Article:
Gain of function research is a technique in which diseases are artificially engineered to have enhanced biological effects — including increases in their deadliness and transmissibility. While proponents of this research argue it serves as an important tool to better understand diseases and combat future pandemics, many academics and experts have questioned its benefits, arguing that these potential benefits are outweighed by the risks. After all, humanity is only as safe from a genetically engineered virus as the lab that created it is secure from leaks.
This fear of a deliberately-altered virus escaping a lab to cause a global pandemic is one that has already played out. In 1978, smallpox escaped a lab in Birmingham, England and killed a woman, with lab mismanagement responsible for the leak. In 2004, a number of researchers who contracted SARS in a lab went on to infect their families — resulting in nearly 1,000 people in quarantine to stop the outbreak.
Notably, the current COVID-19 pandemic may have been a product of an escaped pathogen from a laboratory — the Wuhan Institute of Virology — that performs gain of function research. In fact, a recent report by the U.S. Intelligence Community failed to rule out a lab-leak as the origin for COVID-19, expressing doubt in previous assessments that COVID-19 was a purely natural phenomenon. Unfortunately, scientists don’t know enough to ascertain exactly what COVID-19’s origin story is. Without more cooperation and transparency from the Chinese government, Chinese President Xi Jinping may very well be the only person in the world to truly know for certain how the pandemic originated.
In the meantime, however, we ought to be doing everything possible to prevent a future pandemic from escaping a lab — and there’s a role for academic institutions like the University to play in doing so.
One simple area to action on is to ban University funding for or support of gain of function research. As mentioned earlier, gain of function research involves the engineering of dangerous diseases for the purpose of scientific study, which places our public health in the hands of the safety procedures of the lab conducting it. That leads to a lot of risk — sometimes, despite the best mitigation efforts, accidents happen. Especially after our current struggles with a raging pandemic that’s relatively survivable as far as diseases go, one ought to be concerned about what will happen should we have a far-deadlier pandemic in the future.
Of course, it’s worth noting that it’s not clear if the University is presently engaged in any gain of function research. But a preventative ban on any University support will ensure our institution does its part to eliminate this dangerous research from ever again risking our public health. Moreover, the University taking a stand now to ban gain of function research will hopefully inspire other institutions to ban it, recognizing that our collective health is worth far more than whatever funding an institution can receive for conducting research that is often unnecessary.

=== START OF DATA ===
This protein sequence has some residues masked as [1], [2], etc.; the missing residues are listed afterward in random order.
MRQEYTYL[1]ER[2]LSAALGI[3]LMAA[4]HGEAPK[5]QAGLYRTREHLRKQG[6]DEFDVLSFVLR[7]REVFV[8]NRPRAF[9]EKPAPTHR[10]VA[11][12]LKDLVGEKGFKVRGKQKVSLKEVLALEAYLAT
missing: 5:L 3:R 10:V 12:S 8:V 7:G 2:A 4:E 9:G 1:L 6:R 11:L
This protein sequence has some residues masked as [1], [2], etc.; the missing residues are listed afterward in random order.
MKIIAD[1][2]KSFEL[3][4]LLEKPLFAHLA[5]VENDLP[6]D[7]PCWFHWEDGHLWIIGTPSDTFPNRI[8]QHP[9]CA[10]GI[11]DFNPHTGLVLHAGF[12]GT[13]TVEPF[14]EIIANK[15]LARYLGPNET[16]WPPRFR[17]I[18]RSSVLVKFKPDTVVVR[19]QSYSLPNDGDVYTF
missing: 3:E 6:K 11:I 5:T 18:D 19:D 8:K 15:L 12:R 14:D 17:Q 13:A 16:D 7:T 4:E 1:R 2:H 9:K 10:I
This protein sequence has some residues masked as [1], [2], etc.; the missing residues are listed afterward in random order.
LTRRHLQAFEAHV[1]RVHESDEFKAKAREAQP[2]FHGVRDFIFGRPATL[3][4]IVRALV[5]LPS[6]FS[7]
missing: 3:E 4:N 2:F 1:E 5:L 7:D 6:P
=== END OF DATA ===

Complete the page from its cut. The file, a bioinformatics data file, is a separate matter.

Further, bans on gain of function research are hardly unprecedented. The federal government actually had one in place from 2014 to 2017 over concerns about research on severe acute respiratory syndrome, but controversially lifted it partly due to pressure from researchers eager to resurrect their projects. A recent article in The Lancet noted that gain of function research has not tangibly benefited any discoveries that could not have been accomplished by a less-dangerous method. Further, this same piece goes on to state that the risk-review assessments that approve gain of function projects are inherently subjective — and it is worrisome that institutions that may benefit from funding or prestige from gain of function studies are the ones determining whether to pursue it given the prevalence of academic corruption.
After all, one is hardly an unbiased reviewer if they would materially benefit, even indirectly, from allowing a project to go through. While some may respond that improving the risk-review process is better than an outright ban, the question still remains — why take the risk at all when there are no unique benefits from gain of function research?
A potential wave of bans on gain of function research following a potential ban here at the University would be welcome, as the simple truth is that we cannot stop this trend without widespread, global commitment to its eradication. After all, we just learned that one virus spreading through a Chinese city was enough to shut down the entire world for over a year — resulting in the deaths of millions globally in the process.
Regardless of the origin of COVID-19, we cannot ever again let so much devastation be wrought by a genetically-engineered disease that escaped from a lab. Thus, the University has a responsibility to put a permanent ban on gain of function research in place immediately.
Matt Heller is an Opinion Columnist for The Cavalier Daily. He can be reached at email@example.com.